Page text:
That night we slept in the cold, some of us trying to salvage the little we could of our belongings, as they were swept away by the water.  Some people lost their lives, as they tried to swim and salvage their belongings.  The next day, we got into mourning, for the little girl, Grace’s daughter, and nine other neighbours.  We couldn’t spend too much time mourning, as we had to reconstruct our houses.

I had saved 6,000 shillings with my SACCO, hoping that I would get a loan, triple the amount I had saved and use some of the money to improve my grocery business, and the rest to pay school fees for my son Joshua, who had just joined secondary school that year.

The rain cut short that dream, instead I had to borrow money, not to improve my business or to send my son to school in the new term, but to reconstruct our house, and replace some of the household items that we had lost in the rain.  I didn’t know how to explain to my son that he would have to stay at his grandmother’s home longer, as I tried to look for school fees to send him back to school.

Broken - dreams

I got the loan, and built our house. Determined not to disappoint Joshua, I saved all the money that I made from my grocery business.  To make more money, I started hawking on Tom Mboya Street after 5pm, as people were leaving work.  On the first day, business was booming, and I sold all my stock.

Though I arrived home late and tired, I could afford to have a smile on my face.  I called Joshua, and excitedly shared the news with him,  reassuring him, that I would soon be sending him back to school. Joshua kept asking me to repeat different segments of the story.  I guess just like me, he could not believe the miracle.

In a bid to hasten the process, on the second day, I bought double the stock of the previous day.  I was determined to send Joshua back to school before the end of the month.  As fate would have it, I was arrested that night for hawking on the streets.  The askaris chased after me, but my wares were too heavy and they caught up with me. I was thrown into the truck and taken to a cell, where I spent the night.

city-councils-586x319hawkers-1

I gave all the money that I had, together with the hope of sending Joshua back to school to the askaris, as it was the only way I would gain back my freedom.  All my wares were confiscated, and they were never returned to me. I had to start afresh again, this time unable to borrow from my SACCO as I was still repaying the loan.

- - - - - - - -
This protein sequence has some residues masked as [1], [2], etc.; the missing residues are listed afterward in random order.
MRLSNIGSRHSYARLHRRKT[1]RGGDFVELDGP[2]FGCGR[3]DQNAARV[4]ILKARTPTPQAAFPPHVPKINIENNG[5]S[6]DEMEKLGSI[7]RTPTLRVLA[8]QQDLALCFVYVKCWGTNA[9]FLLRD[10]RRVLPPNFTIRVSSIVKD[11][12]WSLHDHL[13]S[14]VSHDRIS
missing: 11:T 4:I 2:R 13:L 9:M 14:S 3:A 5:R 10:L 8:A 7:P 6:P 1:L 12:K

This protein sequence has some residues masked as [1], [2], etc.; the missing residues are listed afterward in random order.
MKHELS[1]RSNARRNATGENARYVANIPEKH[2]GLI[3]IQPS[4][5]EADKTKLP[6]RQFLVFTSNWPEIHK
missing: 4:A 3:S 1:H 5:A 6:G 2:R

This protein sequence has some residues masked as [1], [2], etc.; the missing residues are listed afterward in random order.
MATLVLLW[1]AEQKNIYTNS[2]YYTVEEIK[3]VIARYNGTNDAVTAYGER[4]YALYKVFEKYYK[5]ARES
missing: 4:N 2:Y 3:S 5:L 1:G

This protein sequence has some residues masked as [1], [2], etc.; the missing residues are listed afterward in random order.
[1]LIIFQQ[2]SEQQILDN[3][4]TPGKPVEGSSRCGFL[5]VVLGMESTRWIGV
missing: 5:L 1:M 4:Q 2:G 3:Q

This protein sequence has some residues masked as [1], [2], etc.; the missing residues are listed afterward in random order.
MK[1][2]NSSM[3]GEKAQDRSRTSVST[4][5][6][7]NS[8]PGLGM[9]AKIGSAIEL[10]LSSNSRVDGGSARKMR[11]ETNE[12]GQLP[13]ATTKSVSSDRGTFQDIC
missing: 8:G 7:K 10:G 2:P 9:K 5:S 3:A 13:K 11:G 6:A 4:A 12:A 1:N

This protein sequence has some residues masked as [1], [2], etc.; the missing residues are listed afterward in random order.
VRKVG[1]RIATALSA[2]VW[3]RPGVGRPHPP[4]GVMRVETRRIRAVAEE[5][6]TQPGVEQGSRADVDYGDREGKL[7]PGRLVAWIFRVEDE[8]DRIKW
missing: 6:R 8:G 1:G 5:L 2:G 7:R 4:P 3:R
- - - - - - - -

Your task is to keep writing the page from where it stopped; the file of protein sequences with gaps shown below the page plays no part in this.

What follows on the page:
Downtrodden, I quit selling groceries, and resorted to casual labour.  I wake up at 5am every day, and leave the house at 6 am, for a two – hour walk to the nearby suburb.  In some cases I find work for 500 shillings, and on good days, 1000 shillings. Some days there is no work, and I have to walk back home for two hours, tired, hungry and still uncertain of what the next day holds.  Life must go on though, and so I never give up.

With the ups and downs, Joshua never went back to school. He also looks for casual work, and helps me here and there with the bills.  I don’t see him going back to school, but I hope that the two of us can work to provide a better future for his sister Brenda.

The rains are now here.  I am now afraid because I don’t know what they hold this time.  I haven’t been sleeping much, as the roof has been leaking, luckily, we have not been swept away yet.

Why every woman and black person should support gay rights

Same sex Image 1

Recently, I had the pleasure to talk to my grandmother. Though 84 years old, and displaying the frailty we commonly associate with old age, she spoke eloquently about her experiences living under the colonial regime. She recalled the memory of how Kenyans were driven off their lands, tortured, killed and raped, in such detail, depth and clarity.

At the same time, I realise that her story is of a life that did not happen: due to being born a black girl, in colonial era Kenya. From talking with her, I get the sense that she possibly would have made a great academic, who could have lectured and inspired the next generation. Those opportunities never materialized, for she was a black girl, in colonial era Kenya.

In that time it was the norm that girls would not get much of an education, if any at all. She did not choose to be denied, what we now think of as obvious rights. Her path in life was clearly set out for her, and her choices in life limited too. Being born a black girl meant that she would attend school for a few years, and drop out as soon as she was able to provide labour in her father’s farm. She would then get married as soon as she showed signs of being a woman, give birth to as many children as her body could bear, raise them and provide labour in her husband’s farm for as long as her body allowed. Sad as it is, that was the path set out for just about every girl born at her time.